When residents of the Rye City School District head to the polls on May 16, they will have the opportunity to vote on the proposed $103.9 million School Budget, an increase of 4.4% over last year which calls for a 3.19% increase in property taxes, as well as the two candidates running for two open seats on the School Board.
Tom Stein is running for a second three-year term; Shaun Kloepfer, who hit the volunteer ground running when she and her family moved to town in 2015, seeks a first term.
In phone interviews this week, we asked both candidates about their backgrounds, work experiences, and goals for Rye schools.
Kloepfer grew up in New Jersey and graduated with a B.A. from Binghamton University. Her background is in human resources, from recruiting to professional development.
“I don’t have a personal agenda,” she said, “but I do bring an ability to look at things from all sides which I think will be useful as the School Board works to provide Rye children with the best educational experience possible.” Her daughters, who are now 12 and 15, have benefitted from their education at Osborn Elementary and Rye Middle and High schools, she said.
Kloepfer leaves big shoes to fill at three City schools, according to our trusted source at the School District. For the past five years, she has edited the Osborn newsletter. She edits the Rye High School newsletter, too. At Rye Middle School, she has served as co-president of the PTO.
“I’m good at editing,” she allowed. Our source believes she will be a good School Board member, too.
Stein was raised in Toledo, Ohio, where his mother was a middle school French teacher and his father also taught briefly. In fact, Stein was once in his mother’s French class. After earning a degree in Politics and Philosophy from University of Pittsburgh, he received a JD at NYU, and during that time he met his wife, Heather.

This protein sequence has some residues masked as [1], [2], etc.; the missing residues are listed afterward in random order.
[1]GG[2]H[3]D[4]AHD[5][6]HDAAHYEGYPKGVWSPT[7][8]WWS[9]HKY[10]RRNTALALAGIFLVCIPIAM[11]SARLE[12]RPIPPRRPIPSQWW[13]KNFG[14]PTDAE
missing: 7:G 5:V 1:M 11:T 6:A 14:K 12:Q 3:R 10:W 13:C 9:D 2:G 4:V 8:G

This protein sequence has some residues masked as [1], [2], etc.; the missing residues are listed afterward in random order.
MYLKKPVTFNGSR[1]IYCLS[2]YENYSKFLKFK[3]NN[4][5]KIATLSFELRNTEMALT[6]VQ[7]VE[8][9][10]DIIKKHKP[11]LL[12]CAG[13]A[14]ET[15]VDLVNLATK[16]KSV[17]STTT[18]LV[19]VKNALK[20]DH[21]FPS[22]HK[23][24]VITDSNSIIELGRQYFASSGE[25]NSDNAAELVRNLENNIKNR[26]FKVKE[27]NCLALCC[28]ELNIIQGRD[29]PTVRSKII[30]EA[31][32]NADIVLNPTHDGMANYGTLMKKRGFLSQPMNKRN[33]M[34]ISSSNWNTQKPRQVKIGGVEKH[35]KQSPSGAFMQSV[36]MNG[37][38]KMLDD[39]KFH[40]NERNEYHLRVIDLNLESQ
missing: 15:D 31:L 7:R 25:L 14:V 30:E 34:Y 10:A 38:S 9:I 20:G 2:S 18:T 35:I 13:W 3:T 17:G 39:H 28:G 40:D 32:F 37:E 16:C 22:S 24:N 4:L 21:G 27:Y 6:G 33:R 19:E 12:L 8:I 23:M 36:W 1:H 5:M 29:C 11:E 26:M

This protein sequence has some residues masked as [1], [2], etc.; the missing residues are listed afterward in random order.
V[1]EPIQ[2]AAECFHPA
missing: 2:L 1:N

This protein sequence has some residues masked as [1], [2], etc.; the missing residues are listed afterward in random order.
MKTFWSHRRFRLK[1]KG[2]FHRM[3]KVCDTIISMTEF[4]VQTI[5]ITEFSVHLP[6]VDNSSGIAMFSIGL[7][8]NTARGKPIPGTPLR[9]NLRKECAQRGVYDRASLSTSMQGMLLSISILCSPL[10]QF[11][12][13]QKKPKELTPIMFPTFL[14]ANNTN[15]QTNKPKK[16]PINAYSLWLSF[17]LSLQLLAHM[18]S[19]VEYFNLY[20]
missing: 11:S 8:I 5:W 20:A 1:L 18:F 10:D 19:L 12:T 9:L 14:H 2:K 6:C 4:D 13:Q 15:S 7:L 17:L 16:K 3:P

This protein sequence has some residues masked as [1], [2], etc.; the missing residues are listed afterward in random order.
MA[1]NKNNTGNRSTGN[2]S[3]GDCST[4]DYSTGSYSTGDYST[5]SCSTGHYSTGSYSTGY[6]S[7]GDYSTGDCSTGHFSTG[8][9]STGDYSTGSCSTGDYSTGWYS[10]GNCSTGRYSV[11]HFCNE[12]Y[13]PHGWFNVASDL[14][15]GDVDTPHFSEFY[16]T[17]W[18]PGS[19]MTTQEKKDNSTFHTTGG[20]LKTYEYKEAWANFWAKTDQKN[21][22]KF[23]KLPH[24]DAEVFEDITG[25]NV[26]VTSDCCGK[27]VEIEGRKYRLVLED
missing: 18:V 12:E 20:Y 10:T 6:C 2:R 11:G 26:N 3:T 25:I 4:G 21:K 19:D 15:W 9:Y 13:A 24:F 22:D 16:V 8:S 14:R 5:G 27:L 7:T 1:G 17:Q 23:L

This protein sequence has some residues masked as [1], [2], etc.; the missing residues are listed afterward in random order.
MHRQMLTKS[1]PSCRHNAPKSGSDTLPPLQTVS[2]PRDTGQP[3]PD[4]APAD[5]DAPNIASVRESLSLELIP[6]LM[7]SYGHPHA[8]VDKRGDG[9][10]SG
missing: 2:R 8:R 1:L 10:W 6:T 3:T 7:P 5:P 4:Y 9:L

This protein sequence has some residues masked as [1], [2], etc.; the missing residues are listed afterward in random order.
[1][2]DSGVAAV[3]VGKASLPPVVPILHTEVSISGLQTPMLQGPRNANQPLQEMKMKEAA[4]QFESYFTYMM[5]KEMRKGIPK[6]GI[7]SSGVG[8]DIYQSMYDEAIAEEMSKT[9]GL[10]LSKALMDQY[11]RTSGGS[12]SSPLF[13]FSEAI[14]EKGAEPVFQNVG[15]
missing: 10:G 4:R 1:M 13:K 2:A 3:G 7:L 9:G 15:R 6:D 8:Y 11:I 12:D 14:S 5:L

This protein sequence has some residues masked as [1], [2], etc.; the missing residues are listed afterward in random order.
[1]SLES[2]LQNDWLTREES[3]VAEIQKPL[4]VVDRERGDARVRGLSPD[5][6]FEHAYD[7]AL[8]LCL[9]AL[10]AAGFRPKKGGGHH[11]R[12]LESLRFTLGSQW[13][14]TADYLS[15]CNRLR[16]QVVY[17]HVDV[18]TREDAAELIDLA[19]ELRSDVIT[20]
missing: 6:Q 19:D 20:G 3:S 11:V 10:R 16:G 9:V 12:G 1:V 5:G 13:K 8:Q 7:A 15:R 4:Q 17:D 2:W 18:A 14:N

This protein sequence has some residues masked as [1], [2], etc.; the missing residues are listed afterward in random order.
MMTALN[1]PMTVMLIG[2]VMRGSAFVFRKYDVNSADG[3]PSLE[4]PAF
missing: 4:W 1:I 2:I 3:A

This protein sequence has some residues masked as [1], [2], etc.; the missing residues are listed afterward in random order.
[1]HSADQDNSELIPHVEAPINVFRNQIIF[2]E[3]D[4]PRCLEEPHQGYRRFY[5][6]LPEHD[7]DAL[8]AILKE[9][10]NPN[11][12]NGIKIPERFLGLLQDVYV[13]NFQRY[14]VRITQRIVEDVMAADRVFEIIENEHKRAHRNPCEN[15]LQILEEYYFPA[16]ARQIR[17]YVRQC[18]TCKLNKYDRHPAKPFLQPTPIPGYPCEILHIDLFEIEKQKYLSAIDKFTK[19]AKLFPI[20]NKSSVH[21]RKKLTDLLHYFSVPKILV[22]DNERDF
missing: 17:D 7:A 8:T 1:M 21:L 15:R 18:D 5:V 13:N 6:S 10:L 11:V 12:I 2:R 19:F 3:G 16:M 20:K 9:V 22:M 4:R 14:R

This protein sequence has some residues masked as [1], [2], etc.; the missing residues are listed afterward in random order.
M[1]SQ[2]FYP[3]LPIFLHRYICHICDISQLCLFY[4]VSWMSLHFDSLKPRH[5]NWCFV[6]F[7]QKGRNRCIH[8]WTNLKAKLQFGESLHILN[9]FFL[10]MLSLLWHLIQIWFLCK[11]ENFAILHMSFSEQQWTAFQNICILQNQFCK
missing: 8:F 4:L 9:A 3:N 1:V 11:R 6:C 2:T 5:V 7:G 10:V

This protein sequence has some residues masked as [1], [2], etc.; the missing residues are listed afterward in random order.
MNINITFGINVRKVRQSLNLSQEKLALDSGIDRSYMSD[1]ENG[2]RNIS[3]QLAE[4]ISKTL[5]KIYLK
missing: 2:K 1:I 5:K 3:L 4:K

The Steins moved to Rye in 2018 and have three children at Osborn School. He is now Deputy General Counsel at CLEAR. This spring, Stein is coaching the Tigers Little League team, which was off to a 3-1 start at press time.
Shortly after his arrival in Rye, the School District proposed an $80 million bond issue. Stein recalls thinking, “Huh? Why?” and tried to learn more about the issue, and what the right decision would be. “I attended four meetings, one of which was SRO,” said Stein. “I concluded that the Board’s analysis was spot-on; I’m an attorney, used to distilling and making things simpler.” Stein’s communications to voters were critical to the narrow passage of the bond referendum in the second vote.
His experience led him to seek a seat on the School Board, and he was elected in 2020. The arrival of Covid-19 in the schools further increased his desire to contribute.
His motivation to seek a second term came about because he sees much more work to be done. “There is more construction work to come,” Stein explained. “That has become harder due to inflation.” He cites curriculum and staff development as works-in-progress due to education theories always being in flux. “Teachers and administrators need continuous training. Classrooms have more flexibility than when I was in school.” He believes there must be incremental change that is not disruptive. He sees Reading and Math as the constants in grades K-12 but teaching methods change. “Engineering and Science in the upper grades see big changes in curriculum.” Stein believes changes in classroom teaching reflect changes in how businesses are being reengineered.
Stein knows that the budget is “a little larger than some would like” but that the number is affected by society, inflation.